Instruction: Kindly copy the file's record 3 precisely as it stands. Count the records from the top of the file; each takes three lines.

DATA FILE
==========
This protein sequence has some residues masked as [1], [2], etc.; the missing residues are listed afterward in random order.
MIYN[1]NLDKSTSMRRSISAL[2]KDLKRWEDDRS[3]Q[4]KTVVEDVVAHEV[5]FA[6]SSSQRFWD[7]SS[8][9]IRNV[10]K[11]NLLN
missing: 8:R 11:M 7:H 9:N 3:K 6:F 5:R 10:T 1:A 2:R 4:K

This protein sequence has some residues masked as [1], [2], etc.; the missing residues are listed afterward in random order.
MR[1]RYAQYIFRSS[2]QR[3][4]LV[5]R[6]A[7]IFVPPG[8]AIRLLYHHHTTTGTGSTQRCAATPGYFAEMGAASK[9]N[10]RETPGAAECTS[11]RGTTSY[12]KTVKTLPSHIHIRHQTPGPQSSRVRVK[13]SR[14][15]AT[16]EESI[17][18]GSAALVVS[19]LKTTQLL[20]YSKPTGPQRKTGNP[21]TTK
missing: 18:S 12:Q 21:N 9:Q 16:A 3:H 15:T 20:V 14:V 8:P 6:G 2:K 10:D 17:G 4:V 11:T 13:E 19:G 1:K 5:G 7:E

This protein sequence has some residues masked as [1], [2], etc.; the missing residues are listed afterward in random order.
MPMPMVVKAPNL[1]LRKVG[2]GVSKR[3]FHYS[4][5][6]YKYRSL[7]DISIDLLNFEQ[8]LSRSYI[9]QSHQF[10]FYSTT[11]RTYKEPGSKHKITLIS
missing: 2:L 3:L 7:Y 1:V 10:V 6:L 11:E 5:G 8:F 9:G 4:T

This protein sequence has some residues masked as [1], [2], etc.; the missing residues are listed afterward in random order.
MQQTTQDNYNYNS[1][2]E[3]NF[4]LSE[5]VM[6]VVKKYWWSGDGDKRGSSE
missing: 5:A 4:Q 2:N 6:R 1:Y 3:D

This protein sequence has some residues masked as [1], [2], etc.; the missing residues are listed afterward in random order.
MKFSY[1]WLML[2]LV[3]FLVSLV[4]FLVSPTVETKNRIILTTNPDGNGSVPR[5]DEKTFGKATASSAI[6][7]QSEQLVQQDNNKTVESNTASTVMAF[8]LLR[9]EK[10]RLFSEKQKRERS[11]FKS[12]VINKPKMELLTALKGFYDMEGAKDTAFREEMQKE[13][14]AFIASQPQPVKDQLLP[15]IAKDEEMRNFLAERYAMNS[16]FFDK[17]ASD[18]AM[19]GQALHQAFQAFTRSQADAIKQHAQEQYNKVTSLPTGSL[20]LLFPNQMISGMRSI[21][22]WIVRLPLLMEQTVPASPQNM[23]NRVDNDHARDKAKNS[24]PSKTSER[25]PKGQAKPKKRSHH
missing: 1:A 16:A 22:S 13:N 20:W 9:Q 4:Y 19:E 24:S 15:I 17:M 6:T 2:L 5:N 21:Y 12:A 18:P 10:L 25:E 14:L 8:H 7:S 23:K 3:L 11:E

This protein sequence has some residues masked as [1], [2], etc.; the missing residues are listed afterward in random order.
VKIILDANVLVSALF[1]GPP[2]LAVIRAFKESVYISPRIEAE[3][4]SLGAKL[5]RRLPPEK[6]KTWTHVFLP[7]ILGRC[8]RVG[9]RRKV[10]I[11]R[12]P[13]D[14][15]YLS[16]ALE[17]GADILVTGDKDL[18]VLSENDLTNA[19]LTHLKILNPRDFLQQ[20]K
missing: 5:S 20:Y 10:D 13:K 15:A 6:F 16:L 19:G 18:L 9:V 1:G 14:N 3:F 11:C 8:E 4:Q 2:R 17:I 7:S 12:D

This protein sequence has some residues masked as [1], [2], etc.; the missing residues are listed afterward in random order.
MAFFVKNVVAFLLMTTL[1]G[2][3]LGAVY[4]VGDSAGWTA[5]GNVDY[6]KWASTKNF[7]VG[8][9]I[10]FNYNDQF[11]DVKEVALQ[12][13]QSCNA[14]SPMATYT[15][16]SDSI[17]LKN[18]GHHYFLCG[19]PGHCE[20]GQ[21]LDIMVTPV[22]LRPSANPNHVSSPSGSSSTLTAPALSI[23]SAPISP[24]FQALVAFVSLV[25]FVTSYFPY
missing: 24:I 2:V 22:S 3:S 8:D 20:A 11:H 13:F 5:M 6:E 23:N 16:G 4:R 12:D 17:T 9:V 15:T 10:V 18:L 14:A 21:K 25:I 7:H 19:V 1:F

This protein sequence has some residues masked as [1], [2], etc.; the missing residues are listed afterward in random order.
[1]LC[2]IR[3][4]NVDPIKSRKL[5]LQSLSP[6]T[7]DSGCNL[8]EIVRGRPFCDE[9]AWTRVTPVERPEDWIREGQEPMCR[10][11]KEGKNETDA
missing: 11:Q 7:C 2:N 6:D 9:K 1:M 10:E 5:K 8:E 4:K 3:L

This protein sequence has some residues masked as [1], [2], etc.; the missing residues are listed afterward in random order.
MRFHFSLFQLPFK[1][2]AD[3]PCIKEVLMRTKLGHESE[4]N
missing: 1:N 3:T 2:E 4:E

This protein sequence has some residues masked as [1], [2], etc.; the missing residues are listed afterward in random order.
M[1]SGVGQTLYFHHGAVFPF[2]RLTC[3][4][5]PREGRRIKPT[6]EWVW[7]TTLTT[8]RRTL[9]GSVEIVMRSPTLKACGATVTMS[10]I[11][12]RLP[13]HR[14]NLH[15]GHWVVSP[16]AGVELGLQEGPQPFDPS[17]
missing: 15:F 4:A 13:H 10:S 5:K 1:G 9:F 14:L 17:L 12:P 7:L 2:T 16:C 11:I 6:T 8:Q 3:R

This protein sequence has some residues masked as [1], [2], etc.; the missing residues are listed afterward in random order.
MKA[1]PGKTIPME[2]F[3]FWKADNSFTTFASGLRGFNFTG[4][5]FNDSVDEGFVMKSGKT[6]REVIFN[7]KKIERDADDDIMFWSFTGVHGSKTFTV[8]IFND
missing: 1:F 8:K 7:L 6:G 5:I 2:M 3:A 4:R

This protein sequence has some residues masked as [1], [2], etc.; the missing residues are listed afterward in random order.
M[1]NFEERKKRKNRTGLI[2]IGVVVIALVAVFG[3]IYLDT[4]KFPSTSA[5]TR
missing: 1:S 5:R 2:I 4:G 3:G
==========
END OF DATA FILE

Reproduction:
This protein sequence has some residues masked as [1], [2], etc.; the missing residues are listed afterward in random order.
MPMPMVVKAPNL[1]LRKVG[2]GVSKR[3]FHYS[4][5][6]YKYRSL[7]DISIDLLNFEQ[8]LSRSYI[9]QSHQF[10]FYSTT[11]RTYKEPGSKHKITLIS
missing: 2:L 3:L 7:Y 1:V 10:V 6:L 11:E 5:G 8:F 9:G 4:T